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What is the difference of a M.D. to a Clinical Pathologist.

I really want to diagnose patients (every doctor basically) but something that's abnormal for regular check ups and also to be able to do test to the patients but I also want to be part of surgeries, things like that but I can't choose which one would be the best option for me. #doctor #pathologist #md

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Naiara’s Answer

Hi Adolfo

MD means having a degree in medicine and being a physician. MD is the "traditional" medical degree. There are medical schools that teach a slight different curriculum from the traditional MD schools and are called osteopathic medical schools. They offer a DO degree, which also means being a physician. Therefore, any doctor who has gone through medical school will have either a MD or DO degree.

Now, a clinical pathologist is a physician who sub-specialize in Pathology. In order to become a clinical pathologist, you must attend medical school (4 years) and pursue residency in Pathology (3-4 years). Pathologists usually do not have direct patient contact and spend a lot of time in the lab looking at biopsy slides under the microscope, blood analyzes, etc. They also do autopsies (evaluation of someone's body after death). If you are interested in being a Pathologist, you will have to go into medical school. During this, you will have the opportunity to learn more about different specialties (cardiology, psychiatry, internal medicine, surgery, etc). Although, in general doctors care for patients, every branch of medicine is very unique. I hope this helps!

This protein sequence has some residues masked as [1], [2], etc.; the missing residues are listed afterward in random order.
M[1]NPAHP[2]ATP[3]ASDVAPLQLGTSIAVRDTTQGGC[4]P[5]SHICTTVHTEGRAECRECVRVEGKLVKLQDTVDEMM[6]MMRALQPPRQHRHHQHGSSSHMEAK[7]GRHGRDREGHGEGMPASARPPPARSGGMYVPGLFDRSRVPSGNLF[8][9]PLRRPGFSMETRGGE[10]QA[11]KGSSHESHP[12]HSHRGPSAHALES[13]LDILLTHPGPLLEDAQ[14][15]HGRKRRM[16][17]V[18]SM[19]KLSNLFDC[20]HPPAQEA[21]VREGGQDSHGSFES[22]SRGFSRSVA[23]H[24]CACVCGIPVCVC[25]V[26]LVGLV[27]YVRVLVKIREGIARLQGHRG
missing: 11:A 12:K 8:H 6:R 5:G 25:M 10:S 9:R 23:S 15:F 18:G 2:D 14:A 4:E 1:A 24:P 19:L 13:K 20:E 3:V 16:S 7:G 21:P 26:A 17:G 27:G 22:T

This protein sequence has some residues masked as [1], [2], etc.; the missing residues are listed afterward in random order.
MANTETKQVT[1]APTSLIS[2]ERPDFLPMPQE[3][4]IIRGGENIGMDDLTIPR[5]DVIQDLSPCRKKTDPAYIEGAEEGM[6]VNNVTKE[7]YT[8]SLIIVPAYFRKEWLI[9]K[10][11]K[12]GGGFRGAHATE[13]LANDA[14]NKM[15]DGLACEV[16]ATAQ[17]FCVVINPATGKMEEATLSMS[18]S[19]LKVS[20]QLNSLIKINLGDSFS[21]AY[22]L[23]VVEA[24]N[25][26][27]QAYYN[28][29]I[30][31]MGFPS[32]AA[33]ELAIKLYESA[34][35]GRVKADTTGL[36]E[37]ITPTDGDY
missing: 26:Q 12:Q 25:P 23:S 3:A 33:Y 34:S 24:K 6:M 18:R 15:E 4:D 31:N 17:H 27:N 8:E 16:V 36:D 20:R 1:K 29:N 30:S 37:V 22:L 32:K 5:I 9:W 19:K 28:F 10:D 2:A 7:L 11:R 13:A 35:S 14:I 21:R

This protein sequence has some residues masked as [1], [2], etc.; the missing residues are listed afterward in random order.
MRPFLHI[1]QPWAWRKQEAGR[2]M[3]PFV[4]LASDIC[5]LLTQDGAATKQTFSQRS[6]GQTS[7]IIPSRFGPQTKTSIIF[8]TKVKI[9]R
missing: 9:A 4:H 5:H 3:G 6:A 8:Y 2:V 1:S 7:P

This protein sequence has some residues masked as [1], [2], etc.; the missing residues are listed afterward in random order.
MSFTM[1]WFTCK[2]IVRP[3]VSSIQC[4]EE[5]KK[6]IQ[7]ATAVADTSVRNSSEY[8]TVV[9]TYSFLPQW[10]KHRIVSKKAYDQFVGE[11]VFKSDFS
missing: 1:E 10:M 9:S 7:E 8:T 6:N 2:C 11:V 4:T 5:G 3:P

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Gary’s Answer

It sounds like you know what an MD does already, here is a good link I found for Clinical Pathologist - sounds like the CP is more of a scientist/lab doctor. Good luck!

What is Clinical Pathology?
Clinical pathology supports the diagnosis of disease using laboratory testing of blood and other bodily fluids, tissues, and microscopic evaluation of individual cells. Our board-certified veterinary clinical pathologists and technologists provide laboratory results in a timely, efficient and thoughtful manner; supporting research, clinicians, referring veterinarians, and students in the diagnosis and treatment of many animal species.